Adam Marcus makes at least two excellent points: that you should expect “crappy first drafts” and they should not discourage you, and that you should have some hours of absolute quiet time during each day. But the rest of the article is pretty good too, read it.
Today is the deadline for Assignment 1 of Coursera’s Jazz Improvisation Course, which I’m taking. I was about to drop out, because my violin technique isn’t good enough, and my music theory is rusty at best, but since it’s a public holiday today here in Norway, I had a whole day to spend on playing. Continue reading “Coursera Improvisation Course (with Gary Burton)”
So here’s the thing: I didn’t want to read this book. It’s been on my girlfriend’s shelf for a while, and even though the younger me would certainly read it eagerly, the current me avoids such titles. I read it though, and even worse, I’m writing a review.
The problem with books like ‘Cosmos’ is that you can either give 5 stars or 2 (or perhaps even 1). Giving 5 makes you a pretentious intellectual, giving 2 means you didn’t understand the book and you’re trying to rationalize it by saying you don’t want to be a pretentious intellectual. Fair enough. I’m giving 5 stars primarily because it’s been the first book that I managed to read almost in one seating (with interest and joy) in a long, long time, and of course because I am a pretentious intellectual.
This book is about the relationship between language and meaning, reality and thought. It’s a story of two young men visiting the Polish countryside somewhere in Tatra mountains, trying to get away from problems they have in Warsaw. The narrator is a paranoid fella who obsesses over dead sparrows and disfigured lips, and as the story progresses, over his own thoughts and phrases. This is what Cosmos really is about: an illusion of oppression created by human mind, a paranoia fueled by words, sentences and phrases. There is no other plot here, it’s essentially a plotless story. While some may find Gombrowicz’s style annoying and tedious, I found it absolutely brilliant. It serves the purpose of creating an atmosphere of absurd paranoia perfectly well, and manages to create tension (and humor) out of thin air.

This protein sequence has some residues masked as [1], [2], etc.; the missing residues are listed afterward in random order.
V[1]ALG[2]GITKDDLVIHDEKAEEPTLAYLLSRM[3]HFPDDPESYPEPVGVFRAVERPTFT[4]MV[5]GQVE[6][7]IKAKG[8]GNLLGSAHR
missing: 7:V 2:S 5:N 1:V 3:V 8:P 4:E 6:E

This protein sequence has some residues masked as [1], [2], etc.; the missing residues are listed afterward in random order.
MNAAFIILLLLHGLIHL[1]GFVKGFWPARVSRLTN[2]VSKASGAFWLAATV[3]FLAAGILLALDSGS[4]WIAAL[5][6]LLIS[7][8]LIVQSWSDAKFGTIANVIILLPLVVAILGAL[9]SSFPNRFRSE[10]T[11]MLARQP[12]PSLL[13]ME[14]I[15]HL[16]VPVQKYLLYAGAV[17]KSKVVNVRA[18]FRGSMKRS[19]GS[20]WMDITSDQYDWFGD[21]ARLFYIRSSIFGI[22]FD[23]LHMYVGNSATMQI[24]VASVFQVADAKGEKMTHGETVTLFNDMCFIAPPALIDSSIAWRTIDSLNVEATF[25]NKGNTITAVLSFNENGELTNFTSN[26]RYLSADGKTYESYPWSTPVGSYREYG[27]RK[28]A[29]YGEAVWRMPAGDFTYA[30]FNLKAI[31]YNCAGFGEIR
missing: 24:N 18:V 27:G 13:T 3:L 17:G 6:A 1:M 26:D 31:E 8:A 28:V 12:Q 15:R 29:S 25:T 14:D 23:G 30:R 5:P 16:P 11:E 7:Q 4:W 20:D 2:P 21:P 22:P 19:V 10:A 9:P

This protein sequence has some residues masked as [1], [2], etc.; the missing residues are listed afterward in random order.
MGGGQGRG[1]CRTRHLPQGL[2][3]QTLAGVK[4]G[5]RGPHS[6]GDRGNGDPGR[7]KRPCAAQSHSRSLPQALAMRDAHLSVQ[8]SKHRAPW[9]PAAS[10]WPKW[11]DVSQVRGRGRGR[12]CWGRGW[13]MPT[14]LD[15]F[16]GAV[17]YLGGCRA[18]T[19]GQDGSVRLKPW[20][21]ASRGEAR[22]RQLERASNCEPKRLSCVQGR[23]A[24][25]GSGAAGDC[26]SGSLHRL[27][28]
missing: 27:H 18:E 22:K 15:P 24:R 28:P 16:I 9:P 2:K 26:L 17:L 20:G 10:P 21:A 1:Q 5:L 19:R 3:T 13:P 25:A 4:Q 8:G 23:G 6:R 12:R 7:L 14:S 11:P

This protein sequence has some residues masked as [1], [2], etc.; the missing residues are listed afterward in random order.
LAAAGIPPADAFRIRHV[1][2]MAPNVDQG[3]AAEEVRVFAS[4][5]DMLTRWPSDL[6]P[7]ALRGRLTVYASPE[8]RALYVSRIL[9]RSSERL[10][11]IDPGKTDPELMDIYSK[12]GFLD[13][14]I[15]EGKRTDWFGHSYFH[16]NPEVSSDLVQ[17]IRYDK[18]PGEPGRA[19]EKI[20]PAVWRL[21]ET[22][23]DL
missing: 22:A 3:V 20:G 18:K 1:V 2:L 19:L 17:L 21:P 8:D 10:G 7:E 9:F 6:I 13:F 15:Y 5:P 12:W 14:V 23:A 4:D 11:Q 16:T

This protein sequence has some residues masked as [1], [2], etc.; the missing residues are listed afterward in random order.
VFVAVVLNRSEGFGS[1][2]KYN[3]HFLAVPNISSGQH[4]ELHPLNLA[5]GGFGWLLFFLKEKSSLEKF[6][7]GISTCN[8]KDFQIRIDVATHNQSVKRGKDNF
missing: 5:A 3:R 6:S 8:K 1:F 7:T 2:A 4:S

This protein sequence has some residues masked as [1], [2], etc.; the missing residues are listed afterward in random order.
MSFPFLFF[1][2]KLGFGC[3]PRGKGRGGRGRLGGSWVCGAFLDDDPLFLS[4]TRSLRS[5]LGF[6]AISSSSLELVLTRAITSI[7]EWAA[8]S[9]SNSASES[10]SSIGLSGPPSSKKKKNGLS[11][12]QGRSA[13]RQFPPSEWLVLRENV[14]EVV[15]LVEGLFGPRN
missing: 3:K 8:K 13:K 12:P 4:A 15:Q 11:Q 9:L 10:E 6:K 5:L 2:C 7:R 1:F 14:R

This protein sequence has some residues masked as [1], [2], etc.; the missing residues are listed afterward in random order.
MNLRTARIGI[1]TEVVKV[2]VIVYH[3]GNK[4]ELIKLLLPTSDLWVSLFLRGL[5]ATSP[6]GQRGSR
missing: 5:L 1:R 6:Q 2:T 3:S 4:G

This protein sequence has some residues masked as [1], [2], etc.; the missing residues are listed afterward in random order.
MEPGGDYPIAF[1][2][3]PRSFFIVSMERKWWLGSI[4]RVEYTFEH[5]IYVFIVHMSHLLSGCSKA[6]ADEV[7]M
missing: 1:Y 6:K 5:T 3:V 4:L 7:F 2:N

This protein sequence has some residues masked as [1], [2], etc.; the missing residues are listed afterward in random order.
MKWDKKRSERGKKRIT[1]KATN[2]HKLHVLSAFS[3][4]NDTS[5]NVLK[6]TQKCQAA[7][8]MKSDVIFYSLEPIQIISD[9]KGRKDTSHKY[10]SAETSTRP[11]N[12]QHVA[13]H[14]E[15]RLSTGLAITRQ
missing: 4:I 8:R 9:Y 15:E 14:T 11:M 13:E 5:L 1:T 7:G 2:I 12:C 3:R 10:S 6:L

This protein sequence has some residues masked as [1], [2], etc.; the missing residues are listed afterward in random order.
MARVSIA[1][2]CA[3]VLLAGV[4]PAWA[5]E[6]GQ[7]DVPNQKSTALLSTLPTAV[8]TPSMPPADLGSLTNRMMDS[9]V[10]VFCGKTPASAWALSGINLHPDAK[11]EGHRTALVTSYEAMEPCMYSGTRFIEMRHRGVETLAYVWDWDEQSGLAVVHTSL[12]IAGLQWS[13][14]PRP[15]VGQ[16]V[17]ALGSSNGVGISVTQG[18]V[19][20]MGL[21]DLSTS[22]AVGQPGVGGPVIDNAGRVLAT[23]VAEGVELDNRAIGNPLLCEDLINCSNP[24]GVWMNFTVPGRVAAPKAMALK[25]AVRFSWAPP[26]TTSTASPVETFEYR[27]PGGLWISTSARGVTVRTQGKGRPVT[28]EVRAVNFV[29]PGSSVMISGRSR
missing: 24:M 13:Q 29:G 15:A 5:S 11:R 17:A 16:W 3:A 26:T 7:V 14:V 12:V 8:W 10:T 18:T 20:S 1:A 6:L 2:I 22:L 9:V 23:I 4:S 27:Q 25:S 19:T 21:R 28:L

‘How many sentences can one create out of the twenty-four letters of the alphabet? How many meanings can one gleam from hundreds of weeds, colds of dirt, and other trifles?’
(I read the Polish original, so if you’re reading the English version you should probably try to get Borchardt’s 2005 translation)